Travel to Holland, or just about any province in the Netherlands, and you’re going to see a wide variety of incredible windmills just about everywhere you turn. Windmills, throughout history, have been built in a wide variety of shapes and designs and serve a multitude of purposes.
Older windmills were originally built to use the power created by wind to operate grinding mills. They have also been used to provide power to paper mills and hammer mills. In some parts of the Netherlands, where land is located beneath sea level, windmills are used to pump water and promote proper drainage.
As you travel throughout Holland, you’ll see quite a number of stunning windmills, each gorgeous and serving a purpose of its own. In South Holland, however, you’ll find the incredible village of Kinderdijk, where 19 of the thousands of windmills created back in the 1700’s still exist in good repair.
The city of Kinderdijk is one of the best places in Holland to visit if you want to catch a glimpse of a wide variety of windmills here. As noted, most of the windmills in the village were built in the 1740’s, and 19 remain in great condition.
There are several museums throughout Holland that claim to offer visitors a glimpse at the history of the development of windmills. While some outdoor windmill museums offer you an idea of how and why windmills were built, you can’t always be guaranteed that you are looking at windmills built back in the 1700 and 1800’s – when almost all were built.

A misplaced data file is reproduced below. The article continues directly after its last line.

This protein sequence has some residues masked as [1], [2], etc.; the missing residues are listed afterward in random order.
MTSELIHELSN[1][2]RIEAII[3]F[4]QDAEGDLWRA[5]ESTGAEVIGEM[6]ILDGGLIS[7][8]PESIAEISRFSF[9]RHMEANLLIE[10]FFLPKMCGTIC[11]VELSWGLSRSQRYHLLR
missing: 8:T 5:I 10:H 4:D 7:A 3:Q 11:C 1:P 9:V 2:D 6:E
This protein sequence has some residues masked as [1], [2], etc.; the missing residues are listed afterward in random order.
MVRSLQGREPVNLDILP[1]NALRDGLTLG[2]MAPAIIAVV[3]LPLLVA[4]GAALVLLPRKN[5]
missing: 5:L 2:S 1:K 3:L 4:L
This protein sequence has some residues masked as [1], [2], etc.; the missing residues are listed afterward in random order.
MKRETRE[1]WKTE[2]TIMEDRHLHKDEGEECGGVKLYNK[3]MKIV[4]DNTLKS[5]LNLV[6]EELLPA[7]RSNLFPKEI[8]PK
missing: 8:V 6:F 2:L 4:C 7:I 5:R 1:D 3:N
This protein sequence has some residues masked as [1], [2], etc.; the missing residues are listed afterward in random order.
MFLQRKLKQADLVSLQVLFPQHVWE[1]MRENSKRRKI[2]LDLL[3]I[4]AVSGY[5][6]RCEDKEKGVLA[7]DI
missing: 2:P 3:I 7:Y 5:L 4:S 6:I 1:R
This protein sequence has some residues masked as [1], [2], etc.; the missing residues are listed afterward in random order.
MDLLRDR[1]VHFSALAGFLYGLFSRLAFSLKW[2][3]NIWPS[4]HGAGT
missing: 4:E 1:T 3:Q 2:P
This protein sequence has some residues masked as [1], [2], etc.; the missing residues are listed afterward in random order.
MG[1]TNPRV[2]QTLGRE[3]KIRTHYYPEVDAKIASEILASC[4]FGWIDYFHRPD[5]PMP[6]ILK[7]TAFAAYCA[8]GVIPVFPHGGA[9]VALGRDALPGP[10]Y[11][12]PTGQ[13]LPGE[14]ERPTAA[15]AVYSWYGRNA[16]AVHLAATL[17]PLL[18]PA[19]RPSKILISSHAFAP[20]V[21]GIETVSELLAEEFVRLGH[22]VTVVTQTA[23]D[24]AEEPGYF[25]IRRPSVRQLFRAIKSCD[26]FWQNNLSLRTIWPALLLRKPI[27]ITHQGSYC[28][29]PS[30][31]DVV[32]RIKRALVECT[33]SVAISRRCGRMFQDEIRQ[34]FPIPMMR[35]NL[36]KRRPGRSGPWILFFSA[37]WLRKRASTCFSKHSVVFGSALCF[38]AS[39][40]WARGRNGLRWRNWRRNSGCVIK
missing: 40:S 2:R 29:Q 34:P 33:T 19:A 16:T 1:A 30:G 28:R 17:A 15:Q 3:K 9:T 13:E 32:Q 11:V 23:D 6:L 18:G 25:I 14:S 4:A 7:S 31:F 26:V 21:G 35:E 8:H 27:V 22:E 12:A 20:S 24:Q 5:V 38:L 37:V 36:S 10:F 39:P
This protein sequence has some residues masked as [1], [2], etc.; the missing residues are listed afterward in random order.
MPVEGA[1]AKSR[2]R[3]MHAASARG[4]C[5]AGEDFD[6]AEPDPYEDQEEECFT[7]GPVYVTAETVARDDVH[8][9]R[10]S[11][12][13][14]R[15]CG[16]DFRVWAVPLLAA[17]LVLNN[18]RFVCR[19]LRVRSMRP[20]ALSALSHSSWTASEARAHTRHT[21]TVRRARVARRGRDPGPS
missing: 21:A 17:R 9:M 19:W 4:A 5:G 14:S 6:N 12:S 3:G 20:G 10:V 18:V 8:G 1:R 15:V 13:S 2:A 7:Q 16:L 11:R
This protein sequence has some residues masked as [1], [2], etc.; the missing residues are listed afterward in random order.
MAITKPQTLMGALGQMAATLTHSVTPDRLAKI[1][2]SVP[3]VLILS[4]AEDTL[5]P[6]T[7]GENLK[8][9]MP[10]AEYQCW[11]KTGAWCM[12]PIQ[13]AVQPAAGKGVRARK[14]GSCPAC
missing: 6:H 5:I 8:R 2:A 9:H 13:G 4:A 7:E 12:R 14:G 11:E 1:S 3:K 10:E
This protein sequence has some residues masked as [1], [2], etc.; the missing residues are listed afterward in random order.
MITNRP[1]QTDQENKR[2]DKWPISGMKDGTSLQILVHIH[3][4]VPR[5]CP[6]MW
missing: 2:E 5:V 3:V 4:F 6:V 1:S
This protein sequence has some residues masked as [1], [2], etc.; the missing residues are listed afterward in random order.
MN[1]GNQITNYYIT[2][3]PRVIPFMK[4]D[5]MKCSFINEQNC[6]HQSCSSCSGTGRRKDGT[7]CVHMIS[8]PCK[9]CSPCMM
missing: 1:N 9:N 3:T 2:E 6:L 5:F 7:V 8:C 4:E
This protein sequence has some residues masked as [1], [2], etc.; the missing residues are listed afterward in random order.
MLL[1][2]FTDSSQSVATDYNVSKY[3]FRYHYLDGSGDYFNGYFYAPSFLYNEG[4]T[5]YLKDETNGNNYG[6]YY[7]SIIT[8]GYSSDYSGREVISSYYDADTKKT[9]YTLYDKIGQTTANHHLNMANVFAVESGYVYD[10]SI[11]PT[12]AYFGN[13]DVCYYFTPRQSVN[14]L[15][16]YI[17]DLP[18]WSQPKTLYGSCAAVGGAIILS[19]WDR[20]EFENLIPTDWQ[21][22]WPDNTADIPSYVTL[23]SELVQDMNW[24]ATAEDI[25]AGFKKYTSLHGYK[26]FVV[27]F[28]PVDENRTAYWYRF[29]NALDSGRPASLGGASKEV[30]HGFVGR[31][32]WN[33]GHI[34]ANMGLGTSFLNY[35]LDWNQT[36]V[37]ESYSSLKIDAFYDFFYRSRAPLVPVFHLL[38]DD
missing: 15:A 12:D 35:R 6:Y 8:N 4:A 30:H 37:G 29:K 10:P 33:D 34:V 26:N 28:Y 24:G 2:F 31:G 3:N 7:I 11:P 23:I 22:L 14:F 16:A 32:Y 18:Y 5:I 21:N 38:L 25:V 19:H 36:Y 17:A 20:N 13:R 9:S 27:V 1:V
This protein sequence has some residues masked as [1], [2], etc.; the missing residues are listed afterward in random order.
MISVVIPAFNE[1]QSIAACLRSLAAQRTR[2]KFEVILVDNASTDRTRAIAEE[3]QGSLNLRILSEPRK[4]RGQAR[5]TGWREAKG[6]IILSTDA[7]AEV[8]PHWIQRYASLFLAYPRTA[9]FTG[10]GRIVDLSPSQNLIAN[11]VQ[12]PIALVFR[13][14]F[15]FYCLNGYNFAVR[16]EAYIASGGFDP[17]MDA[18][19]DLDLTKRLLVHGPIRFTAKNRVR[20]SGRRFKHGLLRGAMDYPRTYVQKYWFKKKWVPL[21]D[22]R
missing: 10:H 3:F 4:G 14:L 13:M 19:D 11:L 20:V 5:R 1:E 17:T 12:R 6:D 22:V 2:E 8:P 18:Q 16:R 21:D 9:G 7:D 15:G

At Kinderdijk, however, you will find original windmills in the exact locations they were first built. They’ve all been restored for safety, and for the sake of preservation, but all sit on the grounds upon which they were built.
The Purpose of the Mills at Kinderdijk
The windmills at Kinderdijk had a task unlike many others in the Netherlands. Instead of providing power to grind or saw, these windmills at one time had the dubious task of draining water from the below-sea-level polders. They basically pumped the water away from low-lying land and then drained it directly into the river Lek.
The government stopped using the windmills to drain the polders during the 19th century, instead opting to use a series of steam pumps, and then later electrical pumps. The windmills remained operational up until just after the Second World War and could have been used in an emergency if needed.
Back in 1997 the windmills at Kinderdijk were added to the UNESCO World Heritage List. During recent years, additional restoration work has begun in an attempt to make each of the 19 remaining windmills operational.
Visiting Kinderdijk from Amsterdam
Quite a few tourists visiting Kinderdijk do so as part of a day trip or tour leaving from Amsterdam. The village is located just over an hour outside of the city, and is popular amongst tour groups and buses.
Ask the concierge at your hotel in Amsterdam for help if you don’t feel like participating in, or limiting yourself to, a formal tour group. If you have a rental car, you may want to drive yourself to Kinderdijk, enjoying the scenery, the countryside, and some other nearby windmill sites along the way. Those without rental cars may not mind taking a public transportation system out to Kinderdijk.
While there are certainly other windmills and windmill museums scattered throughout the Netherlands, the windmills at Kinderdijk, because of their age and preservation, are simply stunning. This is one sight you won’t want to leave off your itinerary!